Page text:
Back at the dock, Peter the guide is asked why there does not seem to be a single whale-watching company in Tofino run by Indians, though Indian villages surround the town.
Thinking for a moment, Peter explains that, "The Indians don't tell good stories about nature."
You walk to the end of the dock and up a bank from Remote Passages into the middle of downtown Tofino. Several alternative food stores and coffee shops prosper as easily as more traditional businesses. For all of the eco-tourism, only three national chains -- a gas station, a car rental and a Best Western -- have set up shop in Tofino. In the summer, the streets are thronged with every manner of traveler imaginable. The place literally hums with people.
Sitting upon a small patch of green, a tiny red, wooden church from the turn of the century offers sanctuary. Inside St. Columba's, Ruth Hanson plays her own compositions upon the organ. The retreat from the surrounding chowder of patchouli oil, Winnebagos, skaters, retirees, eco-tourists and humanity at ease is ethereal.
Hanson is quick to let you know that the beauty enveloping Tofino is only possible because of the rain that floods the village much of the year.
The storm season is so violent that area beaches are stacked year round with enormous gray tree trunks ripped out of the ground then tossed up on the shoreline in a haphazard cat's cradle of giant logs.
In fact, the Wickaninnish Inn, part of the McDiarmid family's development holdings which include summer rentals, home lots and the hotel whose restaurant and wine cellar garner international acclaim, now promotes a winter season based upon visitors who wish to witness some of the wildest weather in North America. In the winter, the shipping lanes off the coast are some of the most dangerous in the world.
All Ruth Hanson knows is that it is too damn damp. It is difficult to picture on a sunny day when Clayoquot Sound radiates bonhomie, but Tofino gets 12 feet of rain a year, making it one of the wettest spots in North America.
"You get something called wet knees," she says, laughing. "We get 40 kinds of rain. It rains constantly. When I first moved here, I noticed that you get mold in the house growing on the inside. That really bothered me."
As a newcomer, Hanson was also concerned, curiously enough, by the Indians -- called First Nation's people in Canada -- that she saw downtown.
"They looked so leathery and dark," she says. "Like warriors."
It is unclear in the morning if Wilfred Atleo is a warrior; it is apparent, however, that he is late. An 8 a.m. appointment stretches to 9, then to 9:30. When he arrives at the marina just before 10, a deckhand smiles and greets him, "Afternoon, Wilfred."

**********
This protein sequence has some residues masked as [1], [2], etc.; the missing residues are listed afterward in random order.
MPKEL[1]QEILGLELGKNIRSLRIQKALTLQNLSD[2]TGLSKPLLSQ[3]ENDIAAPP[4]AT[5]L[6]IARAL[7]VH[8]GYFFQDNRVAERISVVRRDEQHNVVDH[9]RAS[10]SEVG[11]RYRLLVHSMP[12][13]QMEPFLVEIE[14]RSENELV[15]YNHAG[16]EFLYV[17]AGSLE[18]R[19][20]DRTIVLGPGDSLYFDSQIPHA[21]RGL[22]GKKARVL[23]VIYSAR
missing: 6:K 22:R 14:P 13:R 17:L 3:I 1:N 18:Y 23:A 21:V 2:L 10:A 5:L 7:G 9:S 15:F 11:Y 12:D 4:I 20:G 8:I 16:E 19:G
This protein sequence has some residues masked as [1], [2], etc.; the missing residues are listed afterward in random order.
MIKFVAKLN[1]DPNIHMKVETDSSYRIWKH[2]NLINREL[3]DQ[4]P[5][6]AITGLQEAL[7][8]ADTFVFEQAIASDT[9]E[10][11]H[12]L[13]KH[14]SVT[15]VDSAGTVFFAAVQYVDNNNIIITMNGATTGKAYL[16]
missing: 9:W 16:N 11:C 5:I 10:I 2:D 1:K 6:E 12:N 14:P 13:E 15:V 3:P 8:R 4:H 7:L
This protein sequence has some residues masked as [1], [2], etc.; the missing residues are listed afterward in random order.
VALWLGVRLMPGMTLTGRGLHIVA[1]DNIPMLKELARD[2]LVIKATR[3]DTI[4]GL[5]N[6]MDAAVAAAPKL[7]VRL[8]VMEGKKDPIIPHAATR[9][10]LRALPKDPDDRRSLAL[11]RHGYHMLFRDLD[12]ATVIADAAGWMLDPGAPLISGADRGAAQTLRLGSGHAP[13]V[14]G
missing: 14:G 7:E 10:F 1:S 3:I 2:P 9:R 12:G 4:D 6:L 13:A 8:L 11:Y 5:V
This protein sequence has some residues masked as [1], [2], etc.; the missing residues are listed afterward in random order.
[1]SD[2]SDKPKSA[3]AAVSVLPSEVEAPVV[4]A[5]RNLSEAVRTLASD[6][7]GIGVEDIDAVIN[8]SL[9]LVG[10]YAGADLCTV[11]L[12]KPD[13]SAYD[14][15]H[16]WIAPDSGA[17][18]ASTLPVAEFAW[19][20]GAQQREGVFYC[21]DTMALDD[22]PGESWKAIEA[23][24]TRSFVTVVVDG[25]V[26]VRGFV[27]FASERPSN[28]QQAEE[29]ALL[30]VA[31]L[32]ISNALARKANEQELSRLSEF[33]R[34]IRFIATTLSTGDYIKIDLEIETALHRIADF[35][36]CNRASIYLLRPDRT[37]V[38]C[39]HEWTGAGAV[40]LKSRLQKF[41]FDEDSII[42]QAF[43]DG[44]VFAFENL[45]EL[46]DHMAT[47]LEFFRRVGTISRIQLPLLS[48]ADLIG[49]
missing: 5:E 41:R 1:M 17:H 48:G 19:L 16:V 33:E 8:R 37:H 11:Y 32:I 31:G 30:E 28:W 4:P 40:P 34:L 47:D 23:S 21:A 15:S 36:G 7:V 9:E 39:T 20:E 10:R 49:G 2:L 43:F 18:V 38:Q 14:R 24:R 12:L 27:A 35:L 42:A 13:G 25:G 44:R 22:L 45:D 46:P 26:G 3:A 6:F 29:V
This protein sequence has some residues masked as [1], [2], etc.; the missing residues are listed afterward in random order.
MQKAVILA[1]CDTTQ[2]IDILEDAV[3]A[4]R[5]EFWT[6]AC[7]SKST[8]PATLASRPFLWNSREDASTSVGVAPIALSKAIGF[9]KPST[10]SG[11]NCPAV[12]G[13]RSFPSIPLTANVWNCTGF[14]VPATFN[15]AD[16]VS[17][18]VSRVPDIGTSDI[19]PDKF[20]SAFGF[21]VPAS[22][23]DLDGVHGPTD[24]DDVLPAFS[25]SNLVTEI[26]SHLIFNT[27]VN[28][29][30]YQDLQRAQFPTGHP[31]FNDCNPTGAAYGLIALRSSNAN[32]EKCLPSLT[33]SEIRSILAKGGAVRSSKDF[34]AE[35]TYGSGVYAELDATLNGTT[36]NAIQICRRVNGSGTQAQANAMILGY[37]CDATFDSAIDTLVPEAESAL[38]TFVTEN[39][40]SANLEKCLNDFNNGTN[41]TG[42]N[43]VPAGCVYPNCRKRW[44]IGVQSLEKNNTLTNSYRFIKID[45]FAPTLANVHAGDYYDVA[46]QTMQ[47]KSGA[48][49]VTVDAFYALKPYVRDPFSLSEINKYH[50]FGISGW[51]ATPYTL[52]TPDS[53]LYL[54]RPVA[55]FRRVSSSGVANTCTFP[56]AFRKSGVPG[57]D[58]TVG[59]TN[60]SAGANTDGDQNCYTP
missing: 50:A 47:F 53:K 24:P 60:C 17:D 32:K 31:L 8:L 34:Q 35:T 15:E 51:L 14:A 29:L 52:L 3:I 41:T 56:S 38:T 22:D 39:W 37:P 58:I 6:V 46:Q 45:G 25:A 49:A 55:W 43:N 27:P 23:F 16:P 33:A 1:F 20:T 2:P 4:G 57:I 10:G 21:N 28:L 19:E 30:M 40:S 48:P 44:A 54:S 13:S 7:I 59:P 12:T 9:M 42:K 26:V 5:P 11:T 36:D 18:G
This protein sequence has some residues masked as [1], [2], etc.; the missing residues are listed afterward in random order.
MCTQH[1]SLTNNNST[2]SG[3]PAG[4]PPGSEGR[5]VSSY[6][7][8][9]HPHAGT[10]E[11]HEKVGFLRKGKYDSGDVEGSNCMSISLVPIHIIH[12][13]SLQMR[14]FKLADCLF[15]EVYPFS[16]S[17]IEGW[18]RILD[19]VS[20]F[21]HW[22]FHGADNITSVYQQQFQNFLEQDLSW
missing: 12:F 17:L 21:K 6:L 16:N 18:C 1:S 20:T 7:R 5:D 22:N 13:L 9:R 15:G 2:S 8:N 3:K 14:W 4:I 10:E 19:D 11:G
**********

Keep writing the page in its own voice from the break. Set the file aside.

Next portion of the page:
You cannot find Atleo's whale-watching office in the harbor. There isn't one. You cannot book a trip with his receptionist. He doesn't have one. You will not trip over his advertising campaign. He doesn't use one.
You have to ask around to find Atleo. Like many First Nation's people, he is nearly invisible in Tofino. The 13 bands in the central region of Vancouver Island were traditionally whale hunters. Like the other bands in British Columbia, they have no treaties with the Canadian government, though both sides are, finally, sitting down together to negotiate mineral rights, royalties, fishing, logging, mining. The list is several pages long. Tribal members don't own their homes or much of anything in the way of collateral that a bank might take as a pledge against a loan to start a business. So Atleo operates a water taxi and takes people whale watching on the side.
The same dockhand who kidded Atleo about his tardiness also allows as how he'd trust the lives of his own family in Atleo's hands out on the water.
Another thing, Atleo has plenty of good stories about the countryside.
He pointed out where he used to run his boat up a river as a child to fish in the pristine water. It was all dead now from silt and run-off from logging. With no gray whales to be found, he toured the shoreline of the Sound, pointing out old timber camps.
He does not agree with the environmentalists who want to eliminate logging.
"They [FOCS] make a lot of noise. And if they hadn't made a lot of noise, you'd still have clear-cutting and all the destruction that went with it. But things have changed. And we still build our homes out of wood."
What does he mean, things have changed?
Atleo says there is a new forest practices agreement the timber companies have to abide by.
Clear-cutting has been halted and a panel of scientists and aboriginal elders compiled 120 guidelines that foresters must follow in Clayoquot Sound.
Furthermore, Greenpeace, the NRDC, the Sierra Club and the Western Canada Wilderness Committee signed a memorandum of understanding in which the logging companies agreed not to harvest in pristine areas in return for the greens' help in marketing timber products. The Friends declined to sign.
Atleo slips through enormous patches of bull kelp and back into Tofino's harbor. Bald eagles have a nest that is a moment's stop on everyone's journey. They've occupied this particular tree for nine years. Having mated when they were four, they are estimated to be 13. They are together for life.